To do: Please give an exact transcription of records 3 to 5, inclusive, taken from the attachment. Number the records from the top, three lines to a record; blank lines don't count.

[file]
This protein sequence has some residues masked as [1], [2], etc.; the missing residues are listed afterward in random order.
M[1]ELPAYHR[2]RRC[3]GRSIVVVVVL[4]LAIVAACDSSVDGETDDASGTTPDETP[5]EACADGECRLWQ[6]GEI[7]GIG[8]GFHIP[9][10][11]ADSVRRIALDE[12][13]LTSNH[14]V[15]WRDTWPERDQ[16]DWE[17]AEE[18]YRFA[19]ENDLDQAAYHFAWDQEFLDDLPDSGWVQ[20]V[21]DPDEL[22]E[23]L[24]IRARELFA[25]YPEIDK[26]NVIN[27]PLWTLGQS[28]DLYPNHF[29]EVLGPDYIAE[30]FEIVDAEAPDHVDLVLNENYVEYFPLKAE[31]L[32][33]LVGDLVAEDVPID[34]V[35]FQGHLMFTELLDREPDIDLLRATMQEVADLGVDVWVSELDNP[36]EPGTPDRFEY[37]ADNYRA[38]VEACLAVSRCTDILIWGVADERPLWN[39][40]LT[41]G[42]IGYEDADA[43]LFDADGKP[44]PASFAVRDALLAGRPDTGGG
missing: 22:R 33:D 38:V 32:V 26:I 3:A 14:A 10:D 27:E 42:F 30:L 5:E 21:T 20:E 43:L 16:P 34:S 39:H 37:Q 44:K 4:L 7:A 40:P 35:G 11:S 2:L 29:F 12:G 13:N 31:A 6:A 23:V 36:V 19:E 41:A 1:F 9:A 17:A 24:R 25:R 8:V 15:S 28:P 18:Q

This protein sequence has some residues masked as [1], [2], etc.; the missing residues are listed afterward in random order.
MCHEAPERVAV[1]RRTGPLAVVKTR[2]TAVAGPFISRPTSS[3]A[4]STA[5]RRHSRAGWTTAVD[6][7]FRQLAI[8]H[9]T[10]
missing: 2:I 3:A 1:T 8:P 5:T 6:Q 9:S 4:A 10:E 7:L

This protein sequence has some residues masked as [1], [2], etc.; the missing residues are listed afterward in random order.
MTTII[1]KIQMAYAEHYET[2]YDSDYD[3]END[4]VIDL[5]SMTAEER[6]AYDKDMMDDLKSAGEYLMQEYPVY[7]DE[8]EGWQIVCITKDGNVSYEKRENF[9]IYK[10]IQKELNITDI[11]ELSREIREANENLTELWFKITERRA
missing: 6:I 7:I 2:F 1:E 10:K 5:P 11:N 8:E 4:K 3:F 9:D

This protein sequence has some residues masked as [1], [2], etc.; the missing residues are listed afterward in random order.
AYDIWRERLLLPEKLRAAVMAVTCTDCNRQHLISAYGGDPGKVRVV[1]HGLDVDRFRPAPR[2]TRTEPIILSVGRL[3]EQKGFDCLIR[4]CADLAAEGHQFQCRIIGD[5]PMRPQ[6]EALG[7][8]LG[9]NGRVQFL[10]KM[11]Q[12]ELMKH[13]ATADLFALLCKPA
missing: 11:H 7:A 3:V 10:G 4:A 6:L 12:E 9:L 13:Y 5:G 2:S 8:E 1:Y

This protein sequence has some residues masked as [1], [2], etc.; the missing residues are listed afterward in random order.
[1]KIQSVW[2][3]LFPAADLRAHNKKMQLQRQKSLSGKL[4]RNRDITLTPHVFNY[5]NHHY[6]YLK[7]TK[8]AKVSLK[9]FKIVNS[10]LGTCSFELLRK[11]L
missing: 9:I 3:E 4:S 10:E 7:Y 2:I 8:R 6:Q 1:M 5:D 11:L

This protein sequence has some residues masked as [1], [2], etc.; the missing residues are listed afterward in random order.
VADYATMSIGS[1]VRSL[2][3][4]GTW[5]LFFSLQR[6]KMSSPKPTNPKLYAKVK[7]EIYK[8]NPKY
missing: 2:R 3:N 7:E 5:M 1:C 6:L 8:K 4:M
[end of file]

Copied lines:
This protein sequence has some residues masked as [1], [2], etc.; the missing residues are listed afterward in random order.
MTTII[1]KIQMAYAEHYET[2]YDSDYD[3]END[4]VIDL[5]SMTAEER[6]AYDKDMMDDLKSAGEYLMQEYPVY[7]DE[8]EGWQIVCITKDGNVSYEKRENF[9]IYK[10]IQKELNITDI[11]ELSREIREANENLTELWFKITERRA
missing: 6:I 7:I 2:F 1:E 10:K 5:P 11:N 8:E 4:K 3:F 9:D

This protein sequence has some residues masked as [1], [2], etc.; the missing residues are listed afterward in random order.
AYDIWRERLLLPEKLRAAVMAVTCTDCNRQHLISAYGGDPGKVRVV[1]HGLDVDRFRPAPR[2]TRTEPIILSVGRL[3]EQKGFDCLIR[4]CADLAAEGHQFQCRIIGD[5]PMRPQ[6]EALG[7][8]LG[9]NGRVQFL[10]KM[11]Q[12]ELMKH[13]ATADLFALLCKPA
missing: 11:H 7:A 3:V 10:G 4:A 6:L 12:E 9:L 13:Y 5:G 2:S 8:E 1:Y

This protein sequence has some residues masked as [1], [2], etc.; the missing residues are listed afterward in random order.
[1]KIQSVW[2][3]LFPAADLRAHNKKMQLQRQKSLSGKL[4]RNRDITLTPHVFNY[5]NHHY[6]YLK[7]TK[8]AKVSLK[9]FKIVNS[10]LGTCSFELLRK[11]L
missing: 9:I 3:E 4:S 10:E 7:Y 2:I 8:R 6:Q 1:M 5:D 11:L